The embodiment of FIG. 8 can be accomplished by, for example, providing a non-conductive barrier material over exterior surface 64 prior to the electrolytic deposition of FIG. 6, and the embodiment of FIG. 9 can be accomplished by, for example, providing a non-conductive barrier material over interior surface 62 prior to the electrolytic deposition of FIG. 6. Suitable barrier materials include, for example, plastic coatings and tape.

The materials 80 and 82 of FIGS. 7, 8 and 9 can be formed to thicknesses of, for example, from about 0.2 inch to about 0.5 inch. It is noted that the deposited conductive materials 80 and 82 of FIGS. 7, 8 and 9 extend along upper flange 57 of template 56, as well as along interior and exterior regions 62 and 64. Such are exemplary embodiments of the present invention. Conductive materials 80 and 82 can be prevented from extending along flange 57 by providing an insulative barrier layer (such as plastic) along flange 57 during the electrolysis of FIG. 6.

Referring again to FIG. 7, the electrically deposited conductive material 82 is identical in composition to deposited material 80, and can comprise, for example, one or more elements selected from the group consisting of aluminum, copper, titanium, magnesium, tin, tantalum and tungsten. In a particular embodiment, template 56 comprises a copper material having a first purity of copper, and conductive layers 80 and 82 comprise electrolytically deposited copper having a higher copper purity than template 56. For instance, template 56 can comprise a copper material having a purity of less than or equal to 99.9 atom % copper, and electrolytically deposited materials 80 and 82 can comprise a copper purity in excess of 99.99 atom %. If material 80 has a substantially higher copper purity than template 56, it can be desired to utilize material 80 as the sole sputtered component of target 90, and accordingly it can be desired to form material 80 to sufficient thickness so that template 56 will not be exposed during a sputtering operation. In another aspect, template 56 can comprise a high-purity copper material, having a purity equal to or greater than that of electrolytically deposited materials 80 and 82. In such aspect, template 56 can be utilized in a sputtering operation. Accordingly, target 90 can be exposed to sufficient sputtering so that the sputtering wears through material 80, and into or through material 56, and into material 82. Such can enable a target to be formed having a lifetime greater than would a target in which only material 80 can be effectively sputtered. If template 56 is to be sputtered, it can be desired that template 56 have a purity that is at least equal to the purity of conductive material 80. For instance, in applications wherein target 90 is a copper-comprising physical vapor deposition target it can be desired that both conductive material 80 and template 56 have a copper purity exceeding 99.99 atom%.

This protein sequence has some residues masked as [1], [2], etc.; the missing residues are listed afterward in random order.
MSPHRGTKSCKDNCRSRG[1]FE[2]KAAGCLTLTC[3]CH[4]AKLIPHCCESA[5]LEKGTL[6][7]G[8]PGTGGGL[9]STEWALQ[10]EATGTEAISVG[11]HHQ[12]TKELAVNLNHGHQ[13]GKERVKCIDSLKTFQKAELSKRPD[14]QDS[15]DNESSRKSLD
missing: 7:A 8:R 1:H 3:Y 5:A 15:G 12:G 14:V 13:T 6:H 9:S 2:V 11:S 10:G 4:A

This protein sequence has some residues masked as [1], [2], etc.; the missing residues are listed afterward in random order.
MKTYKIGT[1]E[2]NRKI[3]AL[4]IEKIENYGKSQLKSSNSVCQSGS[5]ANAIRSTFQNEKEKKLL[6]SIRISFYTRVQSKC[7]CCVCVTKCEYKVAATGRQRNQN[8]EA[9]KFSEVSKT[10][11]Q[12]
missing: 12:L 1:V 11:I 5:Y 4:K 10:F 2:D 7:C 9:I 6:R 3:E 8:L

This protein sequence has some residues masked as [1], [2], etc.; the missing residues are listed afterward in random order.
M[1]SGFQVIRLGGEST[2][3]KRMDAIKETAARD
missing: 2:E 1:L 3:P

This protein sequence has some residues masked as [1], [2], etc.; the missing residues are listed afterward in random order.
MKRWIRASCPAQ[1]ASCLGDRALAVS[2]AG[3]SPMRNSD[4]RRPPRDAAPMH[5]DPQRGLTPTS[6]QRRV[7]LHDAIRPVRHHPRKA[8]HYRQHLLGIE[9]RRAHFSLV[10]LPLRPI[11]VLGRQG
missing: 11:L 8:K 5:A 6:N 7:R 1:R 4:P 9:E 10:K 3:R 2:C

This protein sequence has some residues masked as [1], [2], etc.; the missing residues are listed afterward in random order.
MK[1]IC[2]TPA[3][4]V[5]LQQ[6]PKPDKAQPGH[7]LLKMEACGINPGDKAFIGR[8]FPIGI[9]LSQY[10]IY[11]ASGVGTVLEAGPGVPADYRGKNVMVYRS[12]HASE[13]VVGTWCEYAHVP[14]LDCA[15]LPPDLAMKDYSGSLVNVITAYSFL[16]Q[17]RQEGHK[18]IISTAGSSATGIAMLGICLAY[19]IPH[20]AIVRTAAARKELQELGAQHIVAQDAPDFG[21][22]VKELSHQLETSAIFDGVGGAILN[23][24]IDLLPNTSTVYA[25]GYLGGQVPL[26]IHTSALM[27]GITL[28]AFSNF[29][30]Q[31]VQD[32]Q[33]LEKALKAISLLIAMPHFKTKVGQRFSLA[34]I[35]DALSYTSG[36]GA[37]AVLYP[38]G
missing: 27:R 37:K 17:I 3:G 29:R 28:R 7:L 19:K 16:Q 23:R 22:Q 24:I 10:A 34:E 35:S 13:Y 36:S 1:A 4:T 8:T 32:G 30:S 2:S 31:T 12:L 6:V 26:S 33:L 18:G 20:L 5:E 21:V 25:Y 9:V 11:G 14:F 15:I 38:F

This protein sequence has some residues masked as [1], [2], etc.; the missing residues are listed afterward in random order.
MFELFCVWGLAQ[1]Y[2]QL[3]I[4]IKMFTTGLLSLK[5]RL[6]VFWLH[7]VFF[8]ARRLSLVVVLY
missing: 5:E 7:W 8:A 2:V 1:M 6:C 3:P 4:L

In yet another aspect of the invention, materials 80 and 82 can predominately comprise different elements than does template 56. For instance, template 56 can predominately comprise copper, and materials 80 and 82 can predominately comprise one or more elements selected from the group consisting of aluminum, titanium, magnesium, tin, tantalum and tungsten. Alternatively, conductive template 56 can comprise steel, and materials 80 and 82 can comprise one or more of aluminum, copper, titanium, magnesium, tin, tantalum and tungsten. For purposes of interpreting this disclosure and the claims that follow, a material is to be understood to “predominately comprise” a particular element if the majority element in the material is the particular element. For instance, a material can predominately comprise copper if copper is present in the material to 30 atom %, and if no other element is present in the material to a concentration of equal to or greater than 30 atom %.

Referring next to the target 92 of FIG. 8, such can be a preferable construction in embodiments in which template 56 comprises a material different from conductive material 80, and specifically in which template 56 comprises a material which is not to be sputtered during sputter deposition of material 80. Target 92 differs from target 90, in that the conductive material 82 (FIG. 7) has not been electrolytically deposited on outer surface 64 of template 56. In embodiments in which sputtering is intended not to proceed through template 56, it can be desired to avoid forming conductive material 82 (FIG. 7) on exterior surface 64. For instance, since conductive material 82 will not be sputter-deposited, it could be economically wasteful to form material 82 on the exterior surface 64 of template 56.

Another aspect of the invention in which it can be preferential to utilize the embodiment of FIG. 8, rather than that of FIG. 7, is an embodiment in which material 80 is to have a different composition than the material 82 of FIG. 7. In such methodology, a second material 82 can be formed over exterior surface 64 after formation of material 80, and such second material can have a different composition than material 80.

Referring next to the target 94 of FIG. 9, such can be a preferable construction in embodiments in which template 56 comprises a material which is to be sputtered during sputter deposition of target 94. Target 94 differs from targets 90 and 92 (FIGS. 7 and 8, respectively), in that the material template 56 will be the first material sputtered from target 94. In contrast, the first material sputtered from targets 90 and 92 is electrodeposited material 80.